The point is: if you subtracted the win-loss records that Massillon Washington and Canton McKinley racked up in the years from ~1890-1930 from those schools' overall win-loss records, their overall winning percentage is only likely to go DOWN, not up... those years of fielding a team (and focusing HEAVILY on the sport) when many others did not, created a favorable environment for racking up a much higher winning percentage (THEN) than either of those schools is able to generate now.

As for your comment about Marion Local (now) ranking ahead of Canton McKinley on this list, despite having ~300 fewer victories-- yes, it DOES prove that Marion (an EXCEPTIONAL achiever, over the last ~25 years, and a high achiever almost since inception, in ~1960) has won at a higher rate, during Marion's shorter history, than Canton McKinley has over its longer history-- BUT, Marion's differential advantage over Canton McKinley would be even greater, if we were ONLY looking at games during the period when BOTH Marion and Canton McKinley fielded teams-- in other words, if we subtracted Canton McKinley's won-loss record from pre-1960 from Canton McKinley's overall record.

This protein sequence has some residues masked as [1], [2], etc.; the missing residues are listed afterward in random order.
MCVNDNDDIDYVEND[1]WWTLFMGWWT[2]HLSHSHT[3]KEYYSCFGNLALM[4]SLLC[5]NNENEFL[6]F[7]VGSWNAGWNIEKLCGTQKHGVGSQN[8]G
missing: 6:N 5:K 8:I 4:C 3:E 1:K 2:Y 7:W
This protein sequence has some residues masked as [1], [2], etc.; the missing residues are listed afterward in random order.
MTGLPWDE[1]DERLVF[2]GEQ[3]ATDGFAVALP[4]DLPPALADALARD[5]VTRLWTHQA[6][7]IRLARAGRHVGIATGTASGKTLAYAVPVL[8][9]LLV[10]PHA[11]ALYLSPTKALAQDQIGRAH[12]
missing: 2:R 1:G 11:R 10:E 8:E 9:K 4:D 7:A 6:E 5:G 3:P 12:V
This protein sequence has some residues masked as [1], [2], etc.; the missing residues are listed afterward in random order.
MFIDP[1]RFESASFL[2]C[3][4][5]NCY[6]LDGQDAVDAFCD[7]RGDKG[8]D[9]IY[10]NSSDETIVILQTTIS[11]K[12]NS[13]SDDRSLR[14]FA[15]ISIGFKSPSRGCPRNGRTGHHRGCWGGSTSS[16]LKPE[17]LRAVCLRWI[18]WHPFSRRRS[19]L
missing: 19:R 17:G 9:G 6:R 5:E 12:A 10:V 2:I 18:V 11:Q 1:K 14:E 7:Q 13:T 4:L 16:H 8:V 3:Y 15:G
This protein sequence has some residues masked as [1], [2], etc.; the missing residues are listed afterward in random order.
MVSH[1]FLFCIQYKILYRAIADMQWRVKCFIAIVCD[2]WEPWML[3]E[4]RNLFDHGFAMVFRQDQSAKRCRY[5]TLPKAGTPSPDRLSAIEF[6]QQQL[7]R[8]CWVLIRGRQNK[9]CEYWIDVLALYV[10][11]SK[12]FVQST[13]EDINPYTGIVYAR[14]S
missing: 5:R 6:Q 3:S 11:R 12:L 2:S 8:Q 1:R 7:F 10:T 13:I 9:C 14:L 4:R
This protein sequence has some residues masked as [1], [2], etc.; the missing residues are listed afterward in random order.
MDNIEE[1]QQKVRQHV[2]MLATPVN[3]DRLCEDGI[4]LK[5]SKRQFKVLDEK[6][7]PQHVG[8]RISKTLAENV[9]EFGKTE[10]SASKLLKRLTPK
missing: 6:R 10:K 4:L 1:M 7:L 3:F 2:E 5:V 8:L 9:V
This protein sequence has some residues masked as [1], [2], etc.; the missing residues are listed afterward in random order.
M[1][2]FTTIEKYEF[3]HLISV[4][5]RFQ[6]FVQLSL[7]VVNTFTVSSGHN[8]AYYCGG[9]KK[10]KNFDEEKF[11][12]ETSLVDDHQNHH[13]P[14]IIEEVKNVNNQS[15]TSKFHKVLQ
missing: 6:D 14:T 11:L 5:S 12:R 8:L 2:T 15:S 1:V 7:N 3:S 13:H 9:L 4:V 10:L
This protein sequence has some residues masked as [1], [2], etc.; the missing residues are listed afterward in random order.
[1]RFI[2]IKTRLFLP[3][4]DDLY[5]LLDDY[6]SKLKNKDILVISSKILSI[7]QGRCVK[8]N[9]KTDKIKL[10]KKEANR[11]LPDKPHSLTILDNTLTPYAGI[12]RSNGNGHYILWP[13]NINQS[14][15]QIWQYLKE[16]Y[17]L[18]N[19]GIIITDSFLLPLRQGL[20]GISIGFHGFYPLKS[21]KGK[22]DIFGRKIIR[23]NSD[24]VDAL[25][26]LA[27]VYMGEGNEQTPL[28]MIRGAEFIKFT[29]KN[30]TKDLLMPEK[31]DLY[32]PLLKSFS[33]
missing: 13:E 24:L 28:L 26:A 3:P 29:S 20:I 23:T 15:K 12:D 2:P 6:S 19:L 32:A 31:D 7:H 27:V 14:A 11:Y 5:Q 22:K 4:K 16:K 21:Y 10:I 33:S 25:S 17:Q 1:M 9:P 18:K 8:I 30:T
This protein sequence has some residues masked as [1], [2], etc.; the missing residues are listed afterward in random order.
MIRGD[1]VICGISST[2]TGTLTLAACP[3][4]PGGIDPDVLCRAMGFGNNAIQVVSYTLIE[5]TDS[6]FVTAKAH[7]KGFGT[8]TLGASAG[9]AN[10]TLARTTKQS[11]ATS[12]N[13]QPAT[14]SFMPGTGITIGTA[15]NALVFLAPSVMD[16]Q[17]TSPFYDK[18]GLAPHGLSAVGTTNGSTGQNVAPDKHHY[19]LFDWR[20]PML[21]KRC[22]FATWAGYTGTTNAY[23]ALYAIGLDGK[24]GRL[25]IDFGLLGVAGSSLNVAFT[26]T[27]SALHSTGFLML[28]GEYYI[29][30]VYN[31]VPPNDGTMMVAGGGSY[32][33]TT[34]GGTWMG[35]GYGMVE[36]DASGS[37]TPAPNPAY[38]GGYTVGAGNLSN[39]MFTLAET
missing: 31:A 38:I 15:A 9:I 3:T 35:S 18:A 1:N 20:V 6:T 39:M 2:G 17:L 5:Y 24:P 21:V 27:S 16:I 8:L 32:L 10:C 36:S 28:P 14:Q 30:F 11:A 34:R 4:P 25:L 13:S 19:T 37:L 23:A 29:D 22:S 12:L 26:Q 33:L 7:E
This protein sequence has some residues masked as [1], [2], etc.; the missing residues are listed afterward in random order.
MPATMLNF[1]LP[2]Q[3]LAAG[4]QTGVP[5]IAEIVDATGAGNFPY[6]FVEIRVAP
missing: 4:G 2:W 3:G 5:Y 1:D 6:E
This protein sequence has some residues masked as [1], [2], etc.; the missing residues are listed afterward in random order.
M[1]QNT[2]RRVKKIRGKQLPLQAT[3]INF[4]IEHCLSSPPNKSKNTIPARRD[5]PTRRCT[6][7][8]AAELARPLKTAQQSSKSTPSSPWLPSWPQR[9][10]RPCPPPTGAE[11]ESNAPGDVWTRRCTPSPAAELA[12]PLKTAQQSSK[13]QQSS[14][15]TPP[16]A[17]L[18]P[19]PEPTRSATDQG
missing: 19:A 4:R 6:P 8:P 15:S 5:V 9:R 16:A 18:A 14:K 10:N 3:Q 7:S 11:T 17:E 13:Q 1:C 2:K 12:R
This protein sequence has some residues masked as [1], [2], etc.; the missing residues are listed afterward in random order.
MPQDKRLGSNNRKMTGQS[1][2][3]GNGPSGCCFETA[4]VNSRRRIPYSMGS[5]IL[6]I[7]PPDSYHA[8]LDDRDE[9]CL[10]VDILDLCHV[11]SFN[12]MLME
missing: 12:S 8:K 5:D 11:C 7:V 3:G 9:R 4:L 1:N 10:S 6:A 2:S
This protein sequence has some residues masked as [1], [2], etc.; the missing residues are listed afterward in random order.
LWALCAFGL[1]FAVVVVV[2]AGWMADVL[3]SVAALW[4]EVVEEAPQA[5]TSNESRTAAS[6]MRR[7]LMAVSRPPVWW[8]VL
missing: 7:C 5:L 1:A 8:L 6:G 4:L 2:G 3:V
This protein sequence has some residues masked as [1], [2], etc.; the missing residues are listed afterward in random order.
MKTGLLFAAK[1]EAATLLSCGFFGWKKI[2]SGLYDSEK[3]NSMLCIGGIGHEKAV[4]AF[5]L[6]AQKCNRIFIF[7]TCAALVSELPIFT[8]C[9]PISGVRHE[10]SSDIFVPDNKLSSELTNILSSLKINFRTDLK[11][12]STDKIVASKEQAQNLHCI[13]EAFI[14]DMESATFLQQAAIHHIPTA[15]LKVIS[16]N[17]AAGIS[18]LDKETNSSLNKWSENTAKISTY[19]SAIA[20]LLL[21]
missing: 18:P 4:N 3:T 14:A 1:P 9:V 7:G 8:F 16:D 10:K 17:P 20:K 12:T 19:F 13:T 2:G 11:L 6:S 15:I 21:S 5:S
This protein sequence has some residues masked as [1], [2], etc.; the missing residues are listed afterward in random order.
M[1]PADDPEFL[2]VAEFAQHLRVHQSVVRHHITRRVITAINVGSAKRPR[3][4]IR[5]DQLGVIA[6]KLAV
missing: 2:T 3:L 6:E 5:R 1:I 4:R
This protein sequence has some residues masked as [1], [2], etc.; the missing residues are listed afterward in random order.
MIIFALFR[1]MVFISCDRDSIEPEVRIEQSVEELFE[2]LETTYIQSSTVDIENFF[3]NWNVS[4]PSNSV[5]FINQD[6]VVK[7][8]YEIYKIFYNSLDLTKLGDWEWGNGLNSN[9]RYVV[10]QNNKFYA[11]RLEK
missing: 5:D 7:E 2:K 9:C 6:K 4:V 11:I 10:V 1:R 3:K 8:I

4GX

Well-known member
Question: I understand Marion was founded in 1957 but there was a consolidated high school in Maria Stein that played football before then. The elementary school didn't consolidate until 1955 and it took 2 more years to get the high school moved to its current location. Marion counts the records from that high school as it's own not only in student records but sport records as well. So shouldn't those records be added to their total? I would be interested to see what that does to their overall winning percentage.
Whenever you have consolidation (or splintering) of schools, the story gets a little messy (e.g.- Hamilton had one HS, then two, now is back to one)-- I did see that in the historical record (about there being another HS in the area, before Marion Local was created)-- but it is hard to discern how those records of that school (which was not a Maria Stein-only HS) are captured in OHSAA historical records... What is fairly clear is what MSML's record has been since it was founded in 1957 (and began playing football in ~1960)-- that record is (I believe) what I cited in the statistical data, in the table I inserted in my original post in this thread.